[Catch up on key moments from Fiona Hill’s and David Holmes’s testimony on Thursday.]
Democrats and Republicans on the House Intelligence Committee took turns on Thursday questioning David Holmes, a career diplomat who said he was told President Trump cared more about investigating his political rivals than about the welfare of Ukraine.
As a political counselor to the United States Embassy in Ukraine’s capital, Mr. Holmes was privy to high-level conversations between top American and Ukrainian officials, and was often expected to take detailed notes of their conversations.
One of these conversations in particular — a cellphone call between Mr. Trump and Gordon D. Sondland, the United States ambassador to the European Union — has been a focal point of the House impeachment hearings.
During the call, Mr. Sondland assured Mr. Trump that Ukraine’s newly elected president, Volodymyr Zelensky, would be willing to go along with his demand to investigate the business dealings of Hunter Biden, the younger son of former Vice President Joseph R. Biden Jr., according to Mr. Holmes.
“I’ve never seen anything like this,” Mr. Holmes said last Friday in closed-door testimony to House impeachment investigators. “There’s just so much about the call that was so remarkable that I remember it vividly,” he said.
Mr. Holmes’s account shed new light on how Trump administration officials leveraged political power, including a White House meeting and hundreds of millions of dollars in military assistance, to bend Ukrainian officials to Mr. Trump’s will.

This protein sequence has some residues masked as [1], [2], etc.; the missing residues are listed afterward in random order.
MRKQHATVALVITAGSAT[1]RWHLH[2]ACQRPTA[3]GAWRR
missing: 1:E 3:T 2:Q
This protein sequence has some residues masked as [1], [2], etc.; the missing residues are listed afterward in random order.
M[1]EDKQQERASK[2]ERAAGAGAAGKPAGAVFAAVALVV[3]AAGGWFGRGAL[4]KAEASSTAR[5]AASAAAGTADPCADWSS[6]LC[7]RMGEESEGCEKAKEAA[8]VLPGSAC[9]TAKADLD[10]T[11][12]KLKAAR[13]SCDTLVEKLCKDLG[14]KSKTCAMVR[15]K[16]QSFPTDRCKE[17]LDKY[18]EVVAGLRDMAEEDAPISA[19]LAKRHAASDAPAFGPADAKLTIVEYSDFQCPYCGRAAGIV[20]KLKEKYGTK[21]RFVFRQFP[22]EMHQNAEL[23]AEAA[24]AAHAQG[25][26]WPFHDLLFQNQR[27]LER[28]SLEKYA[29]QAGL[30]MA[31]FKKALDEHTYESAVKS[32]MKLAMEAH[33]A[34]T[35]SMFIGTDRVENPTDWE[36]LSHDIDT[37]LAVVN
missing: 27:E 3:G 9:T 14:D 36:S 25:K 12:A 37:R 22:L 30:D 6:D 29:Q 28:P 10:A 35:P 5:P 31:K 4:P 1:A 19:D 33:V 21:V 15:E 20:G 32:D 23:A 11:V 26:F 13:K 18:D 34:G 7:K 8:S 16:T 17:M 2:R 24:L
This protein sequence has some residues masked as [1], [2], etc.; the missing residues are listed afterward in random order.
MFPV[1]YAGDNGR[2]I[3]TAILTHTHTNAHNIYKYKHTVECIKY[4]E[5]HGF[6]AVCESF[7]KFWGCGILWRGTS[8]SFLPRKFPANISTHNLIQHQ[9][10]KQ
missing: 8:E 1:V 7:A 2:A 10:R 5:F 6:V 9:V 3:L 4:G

“I think the Ukrainians gradually came to understand that they were being asked to do something in exchange for the meeting and the security assistance hold being lifted,” Mr. Holmes testified.
Mr. Holmes, who holds degrees from Pomona College in California, the University of St. Andrews in Scotland and Princeton University, joined the State Department under President George W. Bush. Since then, he has been stationed in Russia, Afghanistan, India, Colombia and Kosovo. He also served on the National Security Council in Washington.
Throughout his service, Mr. Holmes developed a reputation for outspokenness. In 2014, after stints in Kabul and Delhi, Mr. Holmes received an award for “constructive dissent” for raising concerns about President Barack Obama’s policies toward South Asia.
He arrived in Kyiv in August 2017 and worked closely with Marie L. Yovanovitch, who has since been ousted as ambassador to Ukraine. As her chief political adviser, he said he developed a “respect for her dedication, determination and professionalism.”
But in March 2019, Mr. Holmes noted a major shift. Instead of a diplomatic policy focused on supporting Ukrainian democratic reform and resistance to Russian aggression, he said in written testimony presented on Friday, it became “overshadowed by a political agenda being promoted by Rudy Giuliani and a cadre of officials operating with a direct channel to the White House.”
The cellphone call at the center of the impeachment inquiry took place on July 26, when Mr. Holmes was having lunch at a restaurant in Kyiv with Mr. Sondland and two other American officials. His account is seen by Democrats as bolstering their claims of a quid pro quo between Ukraine’s willingness to investigate the Bidens and military aid and support from the United States.
Mr. Sondland, a wealthy hotelier and political megadonor appointed by Mr. Trump, called Mr. Trump on his cellphone to tell him that Mr. Zelensky “loves your ass,” and will do “anything you ask him to.”
Mr. Trump was speaking so loudly that Mr. Sondland held the phone away from his ear, Mr. Holmes testified on Friday.
Mr. Trump then asked, “So, he’s going to do the investigation?”
Mr. Sondland replied, “He’s going to do it.”
At the same lunch, Mr. Sondland acknowledged that Mr. Trump cared only about “big stuff,” like the “Biden investigation” that his lawyer Rudolph W. Giuliani was pushing for because it affected him personally, Mr. Holmes testified on Friday.